First, the court rejected the motion of the State Highway Commissioner to dismiss the suit on the ground that the Eleventh Amendment of the United States Constitution gave the State sovereign immunity, as the suit was against the commissioner and not the State. 347 F. Supp. at 123.
Next, the court held that the beltway, including the segment, was a federally assisted undertaking. Id. at 123. The small segment of the beltway passing through plaintiffs' land could not be separated from the whole beltway, but must be considered as part of the entire project. Id. at 124. Thus, even though there had been no Federal involvement in the specific segment at issue, the requirements of the National Historic Preservation Act, the National Environmental Policy Act, Section 4(f) of the Department of Transportation Act, and Section 15(a) of the Federal-Aid Highway Act must be met for this segment because most of the beltway had been federally funded or approved. Id. at 124, 125, 128. The court rejected the argument that it was too late to enforce these statutes, holding that the statutes apply to unexecuted parts of the project. Id. at 124-25.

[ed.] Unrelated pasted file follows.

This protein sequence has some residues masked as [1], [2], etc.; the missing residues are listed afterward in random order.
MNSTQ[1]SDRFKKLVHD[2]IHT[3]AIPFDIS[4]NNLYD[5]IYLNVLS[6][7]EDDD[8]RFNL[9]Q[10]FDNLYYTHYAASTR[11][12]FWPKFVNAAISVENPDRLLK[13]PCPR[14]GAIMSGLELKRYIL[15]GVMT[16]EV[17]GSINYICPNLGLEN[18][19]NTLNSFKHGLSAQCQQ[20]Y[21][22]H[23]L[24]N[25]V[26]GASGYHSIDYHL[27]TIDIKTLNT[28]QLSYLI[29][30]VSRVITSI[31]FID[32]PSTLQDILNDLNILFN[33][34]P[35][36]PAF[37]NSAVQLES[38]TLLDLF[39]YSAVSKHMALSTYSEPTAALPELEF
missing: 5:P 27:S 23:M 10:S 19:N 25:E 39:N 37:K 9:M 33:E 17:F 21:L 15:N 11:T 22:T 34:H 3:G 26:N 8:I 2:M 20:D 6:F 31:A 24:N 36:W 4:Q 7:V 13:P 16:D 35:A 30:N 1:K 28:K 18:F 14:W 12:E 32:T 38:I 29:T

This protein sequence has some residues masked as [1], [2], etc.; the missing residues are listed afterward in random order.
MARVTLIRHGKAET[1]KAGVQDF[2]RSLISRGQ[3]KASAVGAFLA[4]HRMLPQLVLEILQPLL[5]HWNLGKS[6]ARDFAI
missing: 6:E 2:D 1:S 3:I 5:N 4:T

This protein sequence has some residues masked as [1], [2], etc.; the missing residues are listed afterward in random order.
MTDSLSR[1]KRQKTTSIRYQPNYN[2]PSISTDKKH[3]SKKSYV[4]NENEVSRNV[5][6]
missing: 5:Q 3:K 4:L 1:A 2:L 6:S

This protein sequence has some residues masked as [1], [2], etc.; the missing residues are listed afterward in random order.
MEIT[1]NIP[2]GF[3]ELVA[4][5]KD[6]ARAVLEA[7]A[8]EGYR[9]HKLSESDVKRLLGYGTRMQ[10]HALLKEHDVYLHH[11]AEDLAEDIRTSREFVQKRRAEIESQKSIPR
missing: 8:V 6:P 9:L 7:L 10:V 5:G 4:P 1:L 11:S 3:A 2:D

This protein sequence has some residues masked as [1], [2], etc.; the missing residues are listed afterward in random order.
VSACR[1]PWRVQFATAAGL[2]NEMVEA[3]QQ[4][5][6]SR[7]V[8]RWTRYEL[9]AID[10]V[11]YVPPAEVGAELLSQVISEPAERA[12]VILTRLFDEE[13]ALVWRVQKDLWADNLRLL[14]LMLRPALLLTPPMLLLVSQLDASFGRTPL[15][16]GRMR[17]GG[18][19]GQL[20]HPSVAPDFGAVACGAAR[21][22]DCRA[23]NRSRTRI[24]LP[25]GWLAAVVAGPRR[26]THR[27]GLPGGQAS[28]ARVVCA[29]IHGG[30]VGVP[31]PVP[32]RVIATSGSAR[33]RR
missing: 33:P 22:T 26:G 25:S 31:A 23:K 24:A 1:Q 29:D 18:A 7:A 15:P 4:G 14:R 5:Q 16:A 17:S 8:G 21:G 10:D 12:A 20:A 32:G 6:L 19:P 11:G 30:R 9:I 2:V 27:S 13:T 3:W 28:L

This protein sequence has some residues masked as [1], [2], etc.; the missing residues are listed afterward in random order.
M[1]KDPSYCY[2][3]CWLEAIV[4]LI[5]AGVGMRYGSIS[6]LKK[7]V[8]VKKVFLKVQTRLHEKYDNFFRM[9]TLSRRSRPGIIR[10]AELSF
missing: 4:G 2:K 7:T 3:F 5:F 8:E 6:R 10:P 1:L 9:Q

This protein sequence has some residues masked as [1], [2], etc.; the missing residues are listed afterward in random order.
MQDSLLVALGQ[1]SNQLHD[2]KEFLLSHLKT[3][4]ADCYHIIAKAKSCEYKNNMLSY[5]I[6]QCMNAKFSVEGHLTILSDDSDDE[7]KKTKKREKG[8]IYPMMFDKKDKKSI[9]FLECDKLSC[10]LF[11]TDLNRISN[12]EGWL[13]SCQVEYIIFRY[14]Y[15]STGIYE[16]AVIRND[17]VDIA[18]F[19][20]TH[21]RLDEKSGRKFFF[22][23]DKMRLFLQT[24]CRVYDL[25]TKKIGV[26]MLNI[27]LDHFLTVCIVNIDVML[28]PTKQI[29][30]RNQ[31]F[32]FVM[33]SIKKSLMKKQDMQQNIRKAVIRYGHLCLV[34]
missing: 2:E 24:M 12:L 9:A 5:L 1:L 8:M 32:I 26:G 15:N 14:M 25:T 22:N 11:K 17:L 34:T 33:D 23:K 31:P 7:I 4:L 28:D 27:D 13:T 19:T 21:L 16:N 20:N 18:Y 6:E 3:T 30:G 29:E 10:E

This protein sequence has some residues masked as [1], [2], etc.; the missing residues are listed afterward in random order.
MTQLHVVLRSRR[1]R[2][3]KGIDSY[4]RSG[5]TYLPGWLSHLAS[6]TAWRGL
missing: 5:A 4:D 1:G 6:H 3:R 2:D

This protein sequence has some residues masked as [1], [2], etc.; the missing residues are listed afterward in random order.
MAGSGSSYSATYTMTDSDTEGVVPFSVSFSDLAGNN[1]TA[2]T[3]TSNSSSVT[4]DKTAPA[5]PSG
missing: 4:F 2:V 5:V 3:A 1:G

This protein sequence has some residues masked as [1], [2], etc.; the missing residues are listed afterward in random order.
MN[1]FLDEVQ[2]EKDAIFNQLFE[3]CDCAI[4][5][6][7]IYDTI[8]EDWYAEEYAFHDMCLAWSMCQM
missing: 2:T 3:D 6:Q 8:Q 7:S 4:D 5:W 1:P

The court enjoined the highway project until defendants could comply with the Federal statutes. Id. at 125.
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